Claims Retirement Income Covenant overlooks majority of retirees

The federal government’s proposed Retirement Income Covenant legislation, which outlines a pathway to develop the retirement phase of superannuation, overlooks the majority of retirees, according to a leading industry group.

In its submission to Treasury on the legislation, the Australian Institute of Superannuation Trustees (AIST) called for greater recognition for the majority of Australians who would retire on either a full or part Age Pension.

The consultation process for the Retirement Income Covenant closed on Friday, and the AIST submission said that the while the main focus of the legislation was encouraging retirees to spend their superannuation before they died, over the coming decades most retirees would not be passing on large super bequests.

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AIST chief executive Eva Scheerlinck reiterated her support for a flexible, principles-based Retirement Income Covenant but believed greater focus was needed on retirees who would not leave a large bequest.

“While AIST supports superannuation being for retirement rather than bequests, it’s important retirement income strategies recognise that there won’t be large numbers of Australians leaving significant bequests of unspent super,” Ms Scheerlinck said.

The submission explains that the legislation must balance the ‘need’ to have retirees spend their super, with the recognition that having adequate superannuation to spend is just as important.

“The implication of the position paper is that a retirement income covenant will translate into super fund retirement income strategies that encourage or require retirees to consume most of their superannuation before they die,” the submission reads.

“AIST agrees that a covenant should be structured to give retirees greater confidence to spend their superannuation. However, it should also be about ensuring retirees have adequate superannuation to spend in retirement based on their circumstances.”

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Ms Scheerlinck said the proposed legislation assumed that account-based pensions were inferior to annuities, which was not correct.

She explained that existing products, such as account-based pensions, would continue to provide the most effective retirement income stream for most retirees who had modest super balances rather than annuities and other longevity-type products, which are part of the covenant legislation.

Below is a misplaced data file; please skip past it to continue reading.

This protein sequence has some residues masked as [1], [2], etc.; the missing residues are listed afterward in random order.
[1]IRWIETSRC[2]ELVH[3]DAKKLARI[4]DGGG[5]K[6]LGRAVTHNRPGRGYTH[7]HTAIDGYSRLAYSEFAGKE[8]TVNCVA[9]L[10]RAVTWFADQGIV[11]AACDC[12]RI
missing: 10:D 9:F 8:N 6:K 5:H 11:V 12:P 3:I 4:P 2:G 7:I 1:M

“It would be fundamentally wrong to force retirees with lower account balances and possibly shorter longevity into products where they would effectively subsidise the retirement of those with higher account balances and higher than average life expectancy,” the submission states.

The AIST submission also calls for the government’s planned review of financial advice surrounding retirement income strategies in 2022 to be fast tracked, so it can work in tandem with the development of the covenant.

It also wants intra-fund advice to be expanded to include transition to retirement arrangements for members and their spouses, as well as including advice on optimising entitlements to social security benefits.

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The proposed legislation, which calls on super funds to collect and use member data such as home ownership to formulate a retirement income strategy, could also face problems as most of that data is currently not available to funds, Ms Scheerlinck said.

The AIST submission also said that retirees would feel more comfortable spending their superannuation before they died if they had confidence they would be looked after by government-provided safety nets.

“The government can best provide the confidence needed for retirees to spend their super by committing and clearly communicating that all Australians will be able to access quality health and aged care in the later years of their life and emphasising that the Age Pension will continue to provide a longevity safety net,” the submission stated.

Do you feel confident enough to spend your superannuation throughout your retirement? Why or why not? Why not share your thoughts in the comments section below?

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Ben Hocking
Ben Hocking
Ben Hocking is a skilled writer and editor with interests and expertise in politics, government, Centrelink, finance, health, retirement income, superannuation, Wordle and sports.
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